I have seen in imitation learning papers that they have mentioned their algorithm suffered from "DAgger problem". Can someone please explain me this.

Is it about taking the same action by the agent again and again?

5. Conclusion
Although we have implemented a model that enables InfoGAIL to use visual input and intended to show that it increases the applicability of InfoGAIL, we instead discovered that InfoGAIL (and by extension GAIL) suffer from the “DAgger problem.” This is not through a fault of the original algorithms, but it is a fact of using distribution matching (like with a generative adversarial framework) with experts that take only one type of action or with environments that lend themselves to these kinds of skewed state-action distributions.


  • Ivanovic, et al. Learning a Visual State Representation for Generative Adversarial Imitation Learning (pdf)

1 Answer 1


(Note that I don't have much expertise with this material.)

This seems to be a term they coined themselves in the same paper (my italics):

4.2. Model Generalization
In order to show that our image-based model generalizes to states that it has not seen before (even states that the expert has not seen before) we devised the following experiment on Game 1: Navigate to Object (“Go to Goal0”).
Very surprisingly, we do not see generalization at all. We actually see the agent taking more-or-less random actions in the unexplored states. We believe that this occurs not because of a fault in the GAIL or InfoGAIL algorithms, but because this “Grid World” environment and expert lend themselves to creating sharply-peaked state-action distributions. An example of how this could occur is shown in Fig. 5. Since the agent learns to match this state-action distribution, it will similarly always take actions to the right of the world. However, if it overshoots the goal (due to some noise in the agent’s output action), the agent will never make it back to the goal since its learned state-action distribution is completely skewed to taking actions to the right (to match the expert). Thus, it will never take actions to the left to correct its overshoot. We call this problem the “DAgger problem” as it is reminiscent of a previous RL method [15] that suffered from the inability to generalize because it cannot work on states that an expert has not been to.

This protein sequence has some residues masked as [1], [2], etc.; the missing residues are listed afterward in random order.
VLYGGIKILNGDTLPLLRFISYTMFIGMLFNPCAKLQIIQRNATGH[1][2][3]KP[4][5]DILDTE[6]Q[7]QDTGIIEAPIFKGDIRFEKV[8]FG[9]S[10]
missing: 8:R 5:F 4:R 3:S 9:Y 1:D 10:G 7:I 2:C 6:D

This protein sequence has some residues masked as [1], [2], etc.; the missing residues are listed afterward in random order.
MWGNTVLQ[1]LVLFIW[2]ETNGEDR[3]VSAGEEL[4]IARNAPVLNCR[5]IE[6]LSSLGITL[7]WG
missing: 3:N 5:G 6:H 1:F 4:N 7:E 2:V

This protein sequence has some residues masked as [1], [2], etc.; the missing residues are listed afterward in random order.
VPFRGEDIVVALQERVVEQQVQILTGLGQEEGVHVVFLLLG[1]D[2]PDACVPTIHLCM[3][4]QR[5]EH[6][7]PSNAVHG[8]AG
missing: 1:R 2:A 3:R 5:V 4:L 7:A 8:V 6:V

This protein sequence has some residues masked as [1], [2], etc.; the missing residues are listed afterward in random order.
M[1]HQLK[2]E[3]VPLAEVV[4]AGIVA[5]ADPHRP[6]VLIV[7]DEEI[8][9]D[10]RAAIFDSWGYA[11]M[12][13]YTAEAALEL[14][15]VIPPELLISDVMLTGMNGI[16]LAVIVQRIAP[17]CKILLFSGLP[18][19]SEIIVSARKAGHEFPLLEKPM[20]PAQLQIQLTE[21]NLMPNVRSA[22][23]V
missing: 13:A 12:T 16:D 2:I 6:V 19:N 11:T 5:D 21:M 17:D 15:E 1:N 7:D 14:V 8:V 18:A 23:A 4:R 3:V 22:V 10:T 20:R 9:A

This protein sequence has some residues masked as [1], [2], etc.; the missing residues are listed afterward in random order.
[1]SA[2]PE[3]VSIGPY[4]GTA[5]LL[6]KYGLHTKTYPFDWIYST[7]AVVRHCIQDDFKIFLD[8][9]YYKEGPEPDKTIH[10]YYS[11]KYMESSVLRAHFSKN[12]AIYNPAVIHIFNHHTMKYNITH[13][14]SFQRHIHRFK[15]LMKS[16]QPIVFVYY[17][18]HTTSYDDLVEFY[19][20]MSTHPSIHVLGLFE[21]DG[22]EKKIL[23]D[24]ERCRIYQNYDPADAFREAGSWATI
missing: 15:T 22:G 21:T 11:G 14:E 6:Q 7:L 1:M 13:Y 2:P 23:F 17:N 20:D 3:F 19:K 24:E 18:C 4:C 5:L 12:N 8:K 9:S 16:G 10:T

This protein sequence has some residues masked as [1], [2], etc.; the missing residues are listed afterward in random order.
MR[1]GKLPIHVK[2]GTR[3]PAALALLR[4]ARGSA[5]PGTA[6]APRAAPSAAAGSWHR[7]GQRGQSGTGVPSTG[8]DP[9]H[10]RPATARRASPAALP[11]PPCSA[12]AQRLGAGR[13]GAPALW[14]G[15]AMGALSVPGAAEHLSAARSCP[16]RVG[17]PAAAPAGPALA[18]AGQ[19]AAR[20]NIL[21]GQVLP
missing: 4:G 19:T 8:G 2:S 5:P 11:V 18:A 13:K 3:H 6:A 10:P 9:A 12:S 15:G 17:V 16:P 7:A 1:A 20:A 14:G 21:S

[15] S. Ross, G. J. Gordon, and J. A. Bagnell. No-regret reductions for imitation learning and structured prediction. CoRR, abs/1011.0686, 2010.

I can't seem to find a copy of Ross et al. online, but the description seems clear enough to me. The algorithm learns to match an expert that has never been in a novel situation and the actions it has learned to mimic mindlessly1 are inappropriate for the new situation.

1. This is editorializing on my part, but I think it's relevant here to remind ourselves here that strong AI doesn't exist yet and that's part of the explanation for why this fails in the way that it does.

  • $\begingroup$ yeah I also tried to find something on this but failed. You are correct $\endgroup$ Jun 27, 2018 at 23:49
  • 2
    $\begingroup$ I believe the paper they're referring to is "A Reduction of Imitation Learning and Structured Prediction to No-Regret Online Learning" (this is the paper that introduces the DAgger algorithm), which is freely available online. The problem that DAgger is intended to solve (which is what they're calling the "DAgger problem") is essentially what you said, that the distribution of states the expert encounters doesn't cover all the states the learned agent encounters. $\endgroup$
    – amiller27
    Sep 7, 2018 at 3:21

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